Downtown Saline’s newest store is a love affair with sweet nostalgia and beautiful art.
Friday afternoon a gathering of friends and local officials celebrated the grand opening of The News Arts & Antiques, located at 106 W. Michigan Ave.
The store was opened by Donna and Lisa Southwick. Donna is an antique dealer who will be known to those who frequent the Ann Arbor Antiques Market and Saline Antiques Market. Lisa is an engineer in the automotive industry.
Their market features carefully selected antiques, the work of local artists and other Michigan-made goods.
“It’s a place to find things that you remember and make you feel good. It’s a space where you can find things that people will love and enjoy. It’s about finding the treasure that you love, or maybe that someone else loved before you,” Donna said.
A walk through the store inspires a rush of nostalgia. There are worn leather skates on the ancient hardwood floors near the entrance. A wooden toboggan hangs from the bare brick wall. A wooden frame surrounds a technicolor map of the word where the USSR is the largest country on earth. That map sits in front of four “Saturday Evening Post” coffee mugs. An old-fashioned wagon sits loaded with antique dolls, wooden trucks, baseball gloves and more.
“My favorite thing is when someone our age walks in and sees something and gets excited because they remember their father or their grandmother had something just like that. These things bring back sweet memories for people. That’s what I love most,” Donna said. “I love picking. I love looking for things and trying to find that treasure. It’s so much fun.”
The antiques are only part of the mix. The Southwicks have worked with local artists to create a showcase for local art. Some of the art will look familiar to many Salinians. Kelsey Keyes displays here “can capes,” colorful art made from pop cans. Keith McGuire’s stained glass turtle painting is featured prominently. Linda Klenczar is showing a series of small pastel pieces. Another thing shoppers will notice are decorated women’s hats throughout the store. They’re the creation of Rachelle McDaniel.
“Through Kelsey Keyes, I began meeting more people from Two Twelve Arts Center. Then, unexpectedly, the center closed. I started talking with artists and realized the Saline lacked a gallery. So, we decided to try and merge arts and antiques,” Donna said.
It’s not such an easy marriage, Donna explained. Art spaces tend to be clean and antique spaces tend to be cluttered. With some help from McGuire, the Southwicks developed a plan they like.
The opening of the store has been a long time coming. The Southwicks bought the building in July of 2015. When they first purchased the building, they spoke of plans for Yoga and health and wellness. Last winter, they decided to try a pop-up antique store just before the holidays.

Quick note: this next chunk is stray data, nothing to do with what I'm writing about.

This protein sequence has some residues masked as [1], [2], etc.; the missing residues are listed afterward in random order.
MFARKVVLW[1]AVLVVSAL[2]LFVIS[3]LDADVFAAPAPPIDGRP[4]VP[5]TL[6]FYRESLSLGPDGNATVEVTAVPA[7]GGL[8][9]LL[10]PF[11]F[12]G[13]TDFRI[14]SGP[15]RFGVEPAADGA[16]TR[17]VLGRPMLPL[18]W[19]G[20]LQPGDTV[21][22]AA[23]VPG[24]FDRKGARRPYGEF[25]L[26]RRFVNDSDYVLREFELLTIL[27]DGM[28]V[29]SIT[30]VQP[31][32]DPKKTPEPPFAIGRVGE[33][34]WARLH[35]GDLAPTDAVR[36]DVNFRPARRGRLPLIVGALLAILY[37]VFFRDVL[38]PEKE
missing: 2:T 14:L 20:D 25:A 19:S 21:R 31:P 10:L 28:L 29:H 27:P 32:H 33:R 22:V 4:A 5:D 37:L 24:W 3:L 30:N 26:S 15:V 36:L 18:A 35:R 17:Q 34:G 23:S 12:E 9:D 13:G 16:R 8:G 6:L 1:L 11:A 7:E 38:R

“When we opened last winter, we received a terrific response. Not only were people buying our goods, they were telling us to stay. They said Saline needed more retail,” Donna said. “So, we started looking at the area and we realized that health and wellness was fairly well represented in the market. We spoke with people like David Rhoads and Karen Carrigan and we decided retail was the way to go.”
Donna knew she wanted an antique market.
“I grew up with five generations living in hour home. I loved the things that my grandmother and my great-grandmother had,” she said.
When her grandmother died five years ago, Donna went and collected her things.
“I just couldn’t get rid of anything so I took it home. But I began to realize I couldn’t keep everything, so I began to sell things,” she said.
Once she entered the market, she learned she loved “picking,” the challenge of finding the treasures that would connect with people.
Of course, they also needed to work on their old building, which was known to most to a couple of generations of Salinians as the office of the Saline Reporter.
In this aspect of the business, Lisa Southwick played a larger role.
“With the antiques and art and the store, I mostly help with support,” Lisa said.
But Lisa’s engineering background came in useful as they stripped drywall and plaster off the walls, tore up layers upon layers of flooring, replaced rotten floor, installed new lighting and ceilings.
Apparently, the newspaper staffs maintained a boring office or they hid their tracks well.
“The only strange thing we found was an apron in the ceiling,” Lisa said.
Donna said she wasn’t intimidated by the construction. Her father was in construction. Her brother helped. And besides, she said, “I renovated my first house in Detroit at the age of 17. So, nothing about this scared me.”
After meeting with local artists, the Southwicks settled on the mix for their business and a name. It was to be called Main Street Arts & Antiques. They’d already ordered business cards and named their LLC when Kelsey Keyes excitedly approached them with an idea.
“Wait, wait, wait. Have you named it yet? We were driving by the old newspaper building and we thought, you should just call it The News,” Donna said, recalling Keyes’ idea.
“We were all standing there in dead silence for a minute. And then all of us went, ‘Oh, we love that,’” Donna said. “It was a great homage to the Saline Reporter, which was an important part of Saline for so many years.”
The News Arts & Antiques is open 10 a.m. to 6 p.m. Monday-Thursday and 10 a.m. to 7 p.m. Friday and Saturday. For more information visit the business Facebook page or call (734) 316-7900.